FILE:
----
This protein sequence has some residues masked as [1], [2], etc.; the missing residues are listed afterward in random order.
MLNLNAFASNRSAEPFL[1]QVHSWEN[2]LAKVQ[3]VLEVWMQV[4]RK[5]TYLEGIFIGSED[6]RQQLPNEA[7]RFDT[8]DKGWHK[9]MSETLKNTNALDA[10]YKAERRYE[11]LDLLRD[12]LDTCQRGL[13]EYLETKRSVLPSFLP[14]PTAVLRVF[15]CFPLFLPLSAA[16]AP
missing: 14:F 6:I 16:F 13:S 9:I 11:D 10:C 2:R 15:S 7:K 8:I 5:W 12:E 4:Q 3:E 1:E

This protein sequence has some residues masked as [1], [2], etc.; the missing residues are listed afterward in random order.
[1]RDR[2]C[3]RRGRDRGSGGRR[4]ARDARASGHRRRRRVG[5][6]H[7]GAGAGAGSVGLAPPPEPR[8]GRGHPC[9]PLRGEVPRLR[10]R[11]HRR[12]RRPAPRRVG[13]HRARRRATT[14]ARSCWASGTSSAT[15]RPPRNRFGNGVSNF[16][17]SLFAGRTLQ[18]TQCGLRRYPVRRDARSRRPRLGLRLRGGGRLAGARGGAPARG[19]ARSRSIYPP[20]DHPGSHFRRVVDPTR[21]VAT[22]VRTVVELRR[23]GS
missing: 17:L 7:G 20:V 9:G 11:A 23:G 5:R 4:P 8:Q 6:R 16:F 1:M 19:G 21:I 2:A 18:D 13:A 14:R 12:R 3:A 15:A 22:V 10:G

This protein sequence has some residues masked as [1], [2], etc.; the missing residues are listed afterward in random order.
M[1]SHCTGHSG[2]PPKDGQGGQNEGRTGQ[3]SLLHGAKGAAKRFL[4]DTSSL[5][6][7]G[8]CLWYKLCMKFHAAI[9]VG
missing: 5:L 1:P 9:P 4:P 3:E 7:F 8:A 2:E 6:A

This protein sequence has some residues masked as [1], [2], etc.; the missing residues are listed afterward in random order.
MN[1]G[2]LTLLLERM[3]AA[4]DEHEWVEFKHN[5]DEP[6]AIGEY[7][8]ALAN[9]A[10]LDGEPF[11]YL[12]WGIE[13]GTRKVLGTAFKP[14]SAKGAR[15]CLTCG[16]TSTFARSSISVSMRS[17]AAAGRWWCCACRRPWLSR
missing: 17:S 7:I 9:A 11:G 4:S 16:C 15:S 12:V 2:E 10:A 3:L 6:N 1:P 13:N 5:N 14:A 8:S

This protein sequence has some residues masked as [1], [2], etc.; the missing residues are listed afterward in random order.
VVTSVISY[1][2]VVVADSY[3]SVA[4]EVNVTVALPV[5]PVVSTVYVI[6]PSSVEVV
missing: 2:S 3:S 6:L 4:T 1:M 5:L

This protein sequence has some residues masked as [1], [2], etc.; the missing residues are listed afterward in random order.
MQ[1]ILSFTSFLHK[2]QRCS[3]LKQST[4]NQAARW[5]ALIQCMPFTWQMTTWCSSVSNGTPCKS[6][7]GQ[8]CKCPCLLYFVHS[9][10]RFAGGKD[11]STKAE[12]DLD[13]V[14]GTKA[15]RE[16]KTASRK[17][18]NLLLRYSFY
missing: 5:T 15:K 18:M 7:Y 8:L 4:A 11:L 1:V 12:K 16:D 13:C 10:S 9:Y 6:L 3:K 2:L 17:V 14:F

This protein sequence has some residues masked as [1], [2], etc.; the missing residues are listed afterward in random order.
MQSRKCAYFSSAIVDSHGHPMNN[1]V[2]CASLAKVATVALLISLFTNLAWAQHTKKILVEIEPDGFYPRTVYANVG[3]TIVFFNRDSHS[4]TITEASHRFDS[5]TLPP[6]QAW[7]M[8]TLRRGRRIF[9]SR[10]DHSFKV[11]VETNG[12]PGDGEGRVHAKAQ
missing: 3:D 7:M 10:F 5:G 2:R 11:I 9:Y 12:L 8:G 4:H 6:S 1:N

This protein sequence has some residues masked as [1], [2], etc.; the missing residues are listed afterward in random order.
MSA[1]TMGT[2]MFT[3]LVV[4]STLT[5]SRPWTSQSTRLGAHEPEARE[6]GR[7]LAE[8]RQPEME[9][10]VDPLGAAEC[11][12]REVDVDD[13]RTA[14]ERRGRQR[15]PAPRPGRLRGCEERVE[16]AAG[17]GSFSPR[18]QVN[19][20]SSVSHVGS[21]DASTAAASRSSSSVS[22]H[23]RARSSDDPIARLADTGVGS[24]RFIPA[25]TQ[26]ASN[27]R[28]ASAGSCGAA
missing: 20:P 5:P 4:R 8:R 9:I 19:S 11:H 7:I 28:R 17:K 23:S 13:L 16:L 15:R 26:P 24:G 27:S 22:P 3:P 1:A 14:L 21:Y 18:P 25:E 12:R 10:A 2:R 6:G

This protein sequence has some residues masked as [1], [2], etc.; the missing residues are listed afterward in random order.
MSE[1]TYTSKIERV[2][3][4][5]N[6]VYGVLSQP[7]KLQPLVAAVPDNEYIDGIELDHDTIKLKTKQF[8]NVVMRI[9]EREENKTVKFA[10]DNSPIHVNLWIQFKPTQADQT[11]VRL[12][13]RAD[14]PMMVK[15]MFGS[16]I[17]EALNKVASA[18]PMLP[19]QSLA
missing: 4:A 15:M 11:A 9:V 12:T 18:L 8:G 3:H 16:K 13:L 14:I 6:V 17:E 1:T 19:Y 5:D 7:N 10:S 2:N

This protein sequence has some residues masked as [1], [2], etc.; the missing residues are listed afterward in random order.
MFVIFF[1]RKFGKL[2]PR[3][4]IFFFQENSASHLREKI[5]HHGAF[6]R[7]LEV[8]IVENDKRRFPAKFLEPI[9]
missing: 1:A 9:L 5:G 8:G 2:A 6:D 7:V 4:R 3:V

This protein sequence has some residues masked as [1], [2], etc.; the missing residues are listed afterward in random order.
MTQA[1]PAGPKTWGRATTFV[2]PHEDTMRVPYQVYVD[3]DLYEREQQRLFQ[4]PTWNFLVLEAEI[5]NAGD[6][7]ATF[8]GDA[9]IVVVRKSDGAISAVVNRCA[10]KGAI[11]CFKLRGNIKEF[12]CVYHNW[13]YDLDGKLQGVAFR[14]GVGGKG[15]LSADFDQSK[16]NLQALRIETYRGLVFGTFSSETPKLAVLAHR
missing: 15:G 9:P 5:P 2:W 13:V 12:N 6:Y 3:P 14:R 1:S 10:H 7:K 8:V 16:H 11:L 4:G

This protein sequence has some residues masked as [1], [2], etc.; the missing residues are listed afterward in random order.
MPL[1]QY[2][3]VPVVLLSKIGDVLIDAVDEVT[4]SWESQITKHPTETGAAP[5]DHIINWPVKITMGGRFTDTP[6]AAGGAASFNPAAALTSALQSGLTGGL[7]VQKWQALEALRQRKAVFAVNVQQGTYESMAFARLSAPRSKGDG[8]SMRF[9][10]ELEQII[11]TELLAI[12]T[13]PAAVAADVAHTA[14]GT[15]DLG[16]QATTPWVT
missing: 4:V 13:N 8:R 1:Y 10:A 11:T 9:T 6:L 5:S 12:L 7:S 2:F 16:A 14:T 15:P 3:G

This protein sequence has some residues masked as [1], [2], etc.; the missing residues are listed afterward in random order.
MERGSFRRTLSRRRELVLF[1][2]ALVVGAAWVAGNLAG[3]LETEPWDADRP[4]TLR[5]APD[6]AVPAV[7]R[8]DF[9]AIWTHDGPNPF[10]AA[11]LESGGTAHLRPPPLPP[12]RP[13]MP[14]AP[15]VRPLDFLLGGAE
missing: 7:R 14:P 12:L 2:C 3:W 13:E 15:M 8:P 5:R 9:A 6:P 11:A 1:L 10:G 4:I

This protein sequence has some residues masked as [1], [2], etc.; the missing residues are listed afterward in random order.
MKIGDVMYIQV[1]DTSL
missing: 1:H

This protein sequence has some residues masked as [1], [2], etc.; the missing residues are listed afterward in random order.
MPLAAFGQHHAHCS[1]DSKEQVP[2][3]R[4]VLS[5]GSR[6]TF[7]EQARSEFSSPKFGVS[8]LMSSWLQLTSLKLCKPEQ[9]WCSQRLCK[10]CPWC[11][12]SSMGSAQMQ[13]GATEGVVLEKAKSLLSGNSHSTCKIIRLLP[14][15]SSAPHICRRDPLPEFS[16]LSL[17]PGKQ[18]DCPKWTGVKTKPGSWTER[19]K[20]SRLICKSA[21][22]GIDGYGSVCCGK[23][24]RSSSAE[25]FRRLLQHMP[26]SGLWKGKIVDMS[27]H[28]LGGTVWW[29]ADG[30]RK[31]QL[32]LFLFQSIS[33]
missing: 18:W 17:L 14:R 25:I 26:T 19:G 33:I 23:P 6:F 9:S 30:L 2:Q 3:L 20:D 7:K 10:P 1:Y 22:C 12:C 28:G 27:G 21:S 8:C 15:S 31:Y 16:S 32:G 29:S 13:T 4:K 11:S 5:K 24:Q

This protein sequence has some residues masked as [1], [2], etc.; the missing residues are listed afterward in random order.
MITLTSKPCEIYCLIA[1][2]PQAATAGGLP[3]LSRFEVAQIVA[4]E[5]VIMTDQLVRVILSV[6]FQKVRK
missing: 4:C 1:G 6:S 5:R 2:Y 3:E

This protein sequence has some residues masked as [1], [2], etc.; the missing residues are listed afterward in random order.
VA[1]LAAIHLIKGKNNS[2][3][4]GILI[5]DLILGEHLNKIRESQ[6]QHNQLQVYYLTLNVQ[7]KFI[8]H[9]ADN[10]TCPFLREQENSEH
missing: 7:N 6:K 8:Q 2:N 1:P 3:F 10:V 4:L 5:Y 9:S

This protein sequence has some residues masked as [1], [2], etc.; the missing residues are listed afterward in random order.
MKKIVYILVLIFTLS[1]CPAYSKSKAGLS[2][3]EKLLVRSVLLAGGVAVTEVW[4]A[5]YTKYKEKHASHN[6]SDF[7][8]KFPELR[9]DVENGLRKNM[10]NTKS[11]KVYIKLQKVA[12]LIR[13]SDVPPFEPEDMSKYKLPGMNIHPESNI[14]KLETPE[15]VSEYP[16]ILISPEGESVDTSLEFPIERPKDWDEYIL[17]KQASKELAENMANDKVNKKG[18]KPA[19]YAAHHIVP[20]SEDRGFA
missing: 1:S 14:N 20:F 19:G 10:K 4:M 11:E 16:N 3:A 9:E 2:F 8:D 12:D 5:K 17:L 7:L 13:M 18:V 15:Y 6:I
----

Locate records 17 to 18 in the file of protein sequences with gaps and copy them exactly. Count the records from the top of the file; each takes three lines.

This protein sequence has some residues masked as [1], [2], etc.; the missing residues are listed afterward in random order.
VA[1]LAAIHLIKGKNNS[2][3][4]GILI[5]DLILGEHLNKIRESQ[6]QHNQLQVYYLTLNVQ[7]KFI[8]H[9]ADN[10]TCPFLREQENSEH
missing: 7:N 6:K 8:Q 2:N 1:P 3:F 10:V 4:L 5:Y 9:S

This protein sequence has some residues masked as [1], [2], etc.; the missing residues are listed afterward in random order.
MKKIVYILVLIFTLS[1]CPAYSKSKAGLS[2][3]EKLLVRSVLLAGGVAVTEVW[4]A[5]YTKYKEKHASHN[6]SDF[7][8]KFPELR[9]DVENGLRKNM[10]NTKS[11]KVYIKLQKVA[12]LIR[13]SDVPPFEPEDMSKYKLPGMNIHPESNI[14]KLETPE[15]VSEYP[16]ILISPEGESVDTSLEFPIERPKDWDEYIL[17]KQASKELAENMANDKVNKKG[18]KPA[19]YAAHHIVP[20]SEDRGFA
missing: 1:S 14:N 20:F 19:G 10:K 4:M 11:E 16:N 3:A 9:E 2:F 8:D 12:D 5:K 17:L 7:L 13:M 18:V 15:Y 6:I